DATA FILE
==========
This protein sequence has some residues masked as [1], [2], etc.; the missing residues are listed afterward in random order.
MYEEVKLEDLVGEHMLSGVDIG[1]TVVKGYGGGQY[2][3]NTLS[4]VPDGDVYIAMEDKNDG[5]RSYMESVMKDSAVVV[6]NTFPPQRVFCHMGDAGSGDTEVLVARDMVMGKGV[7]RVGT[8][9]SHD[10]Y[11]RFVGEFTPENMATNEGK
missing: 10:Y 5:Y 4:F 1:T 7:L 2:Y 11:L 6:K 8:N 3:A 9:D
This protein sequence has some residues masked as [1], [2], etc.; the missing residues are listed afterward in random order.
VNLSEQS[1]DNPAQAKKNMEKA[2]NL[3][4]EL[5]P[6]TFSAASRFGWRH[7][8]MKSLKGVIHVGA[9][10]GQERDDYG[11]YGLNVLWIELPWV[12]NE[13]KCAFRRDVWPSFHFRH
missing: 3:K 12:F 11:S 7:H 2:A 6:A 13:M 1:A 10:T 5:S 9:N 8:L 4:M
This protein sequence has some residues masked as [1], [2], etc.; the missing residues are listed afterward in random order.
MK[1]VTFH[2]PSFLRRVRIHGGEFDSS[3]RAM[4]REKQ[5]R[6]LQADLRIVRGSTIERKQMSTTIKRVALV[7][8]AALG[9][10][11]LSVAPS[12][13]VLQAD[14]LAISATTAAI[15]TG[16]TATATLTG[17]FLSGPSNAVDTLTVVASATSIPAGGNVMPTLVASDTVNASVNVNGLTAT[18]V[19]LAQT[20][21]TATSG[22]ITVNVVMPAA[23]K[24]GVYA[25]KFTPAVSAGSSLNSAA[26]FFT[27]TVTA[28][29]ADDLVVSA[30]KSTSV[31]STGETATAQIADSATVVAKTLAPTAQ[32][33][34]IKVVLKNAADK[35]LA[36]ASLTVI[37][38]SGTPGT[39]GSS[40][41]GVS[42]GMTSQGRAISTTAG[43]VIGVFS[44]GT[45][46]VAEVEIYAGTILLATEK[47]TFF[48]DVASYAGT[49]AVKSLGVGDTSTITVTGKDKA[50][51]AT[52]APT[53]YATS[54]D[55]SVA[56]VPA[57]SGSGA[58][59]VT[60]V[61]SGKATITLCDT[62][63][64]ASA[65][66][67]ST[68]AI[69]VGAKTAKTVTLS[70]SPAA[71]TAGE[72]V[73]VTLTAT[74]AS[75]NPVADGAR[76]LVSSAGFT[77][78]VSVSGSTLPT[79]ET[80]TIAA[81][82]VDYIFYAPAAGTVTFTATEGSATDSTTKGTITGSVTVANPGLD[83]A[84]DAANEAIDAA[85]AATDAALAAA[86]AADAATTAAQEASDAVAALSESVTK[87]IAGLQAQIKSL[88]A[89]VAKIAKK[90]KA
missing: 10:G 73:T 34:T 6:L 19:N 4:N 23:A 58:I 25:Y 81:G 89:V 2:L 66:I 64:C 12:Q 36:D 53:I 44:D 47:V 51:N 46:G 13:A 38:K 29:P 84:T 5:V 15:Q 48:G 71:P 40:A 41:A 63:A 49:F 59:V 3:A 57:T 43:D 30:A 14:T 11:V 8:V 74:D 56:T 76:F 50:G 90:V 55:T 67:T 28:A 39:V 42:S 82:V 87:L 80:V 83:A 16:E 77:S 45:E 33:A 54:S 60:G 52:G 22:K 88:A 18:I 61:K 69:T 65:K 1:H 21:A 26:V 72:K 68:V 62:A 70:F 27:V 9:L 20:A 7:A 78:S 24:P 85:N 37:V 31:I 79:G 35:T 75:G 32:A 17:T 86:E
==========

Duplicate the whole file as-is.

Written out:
This protein sequence has some residues masked as [1], [2], etc.; the missing residues are listed afterward in random order.
MYEEVKLEDLVGEHMLSGVDIG[1]TVVKGYGGGQY[2][3]NTLS[4]VPDGDVYIAMEDKNDG[5]RSYMESVMKDSAVVV[6]NTFPPQRVFCHMGDAGSGDTEVLVARDMVMGKGV[7]RVGT[8][9]SHD[10]Y[11]RFVGEFTPENMATNEGK
missing: 10:Y 5:Y 4:F 1:T 7:L 2:Y 11:L 6:K 8:N 3:A 9:D
This protein sequence has some residues masked as [1], [2], etc.; the missing residues are listed afterward in random order.
VNLSEQS[1]DNPAQAKKNMEKA[2]NL[3][4]EL[5]P[6]TFSAASRFGWRH[7][8]MKSLKGVIHVGA[9][10]GQERDDYG[11]YGLNVLWIELPWV[12]NE[13]KCAFRRDVWPSFHFRH
missing: 3:K 12:F 11:S 7:H 2:A 6:A 13:M 1:A 10:T 5:S 9:N 8:L 4:M
This protein sequence has some residues masked as [1], [2], etc.; the missing residues are listed afterward in random order.
MK[1]VTFH[2]PSFLRRVRIHGGEFDSS[3]RAM[4]REKQ[5]R[6]LQADLRIVRGSTIERKQMSTTIKRVALV[7][8]AALG[9][10][11]LSVAPS[12][13]VLQAD[14]LAISATTAAI[15]TG[16]TATATLTG[17]FLSGPSNAVDTLTVVASATSIPAGGNVMPTLVASDTVNASVNVNGLTAT[18]V[19]LAQT[20][21]TATSG[22]ITVNVVMPAA[23]K[24]GVYA[25]KFTPAVSAGSSLNSAA[26]FFT[27]TVTA[28][29]ADDLVVSA[30]KSTSV[31]STGETATAQIADSATVVAKTLAPTAQ[32][33][34]IKVVLKNAADK[35]LA[36]ASLTVI[37][38]SGTPGT[39]GSS[40][41]GVS[42]GMTSQGRAISTTAG[43]VIGVFS[44]GT[45][46]VAEVEIYAGTILLATEK[47]TFF[48]DVASYAGT[49]AVKSLGVGDTSTITVTGKDKA[50][51]AT[52]APT[53]YATS[54]D[55]SVA[56]VPA[57]SGSGA[58][59]VT[60]V[61]SGKATITLCDT[62][63][64]ASA[65][66][67]ST[68]AI[69]VGAKTAKTVTLS[70]SPAA[71]TAGE[72]V[73]VTLTAT[74]AS[75]NPVADGAR[76]LVSSAGFT[77][78]VSVSGSTLPT[79]ET[80]TIAA[81][82]VDYIFYAPAAGTVTFTATEGSATDSTTKGTITGSVTVANPGLD[83]A[84]DAANEAIDAA[85]AATDAALAAA[86]AADAATTAAQEASDAVAALSESVTK[87]IAGLQAQIKSL[88]A[89]VAKIAKK[90]KA
missing: 10:G 73:T 34:T 6:L 19:N 4:N 23:A 58:I 25:Y 81:G 89:V 2:L 66:I 64:C 12:Q 36:D 53:I 44:D 47:V 51:N 46:G 13:A 38:K 29:P 84:T 5:V 15:Q 48:G 71:P 40:A 41:A 63:A 49:F 59:V 3:A 57:T 43:D 30:A 14:T 11:V 8:V 74:D 56:T 76:F 50:G 90:V 55:T 67:T 28:A 39:V 42:S 82:V 87:L 80:V 83:A 16:E 77:S 45:E 33:A 54:S 60:G 52:G 22:K 88:A 18:I 61:K 69:T 65:K 1:H 21:A 26:V 72:K 68:V 62:A 70:F 27:V 9:L 20:A 7:A 78:S 24:P 85:N 37:V 31:I 79:G 35:T 75:G 32:A 17:T 86:E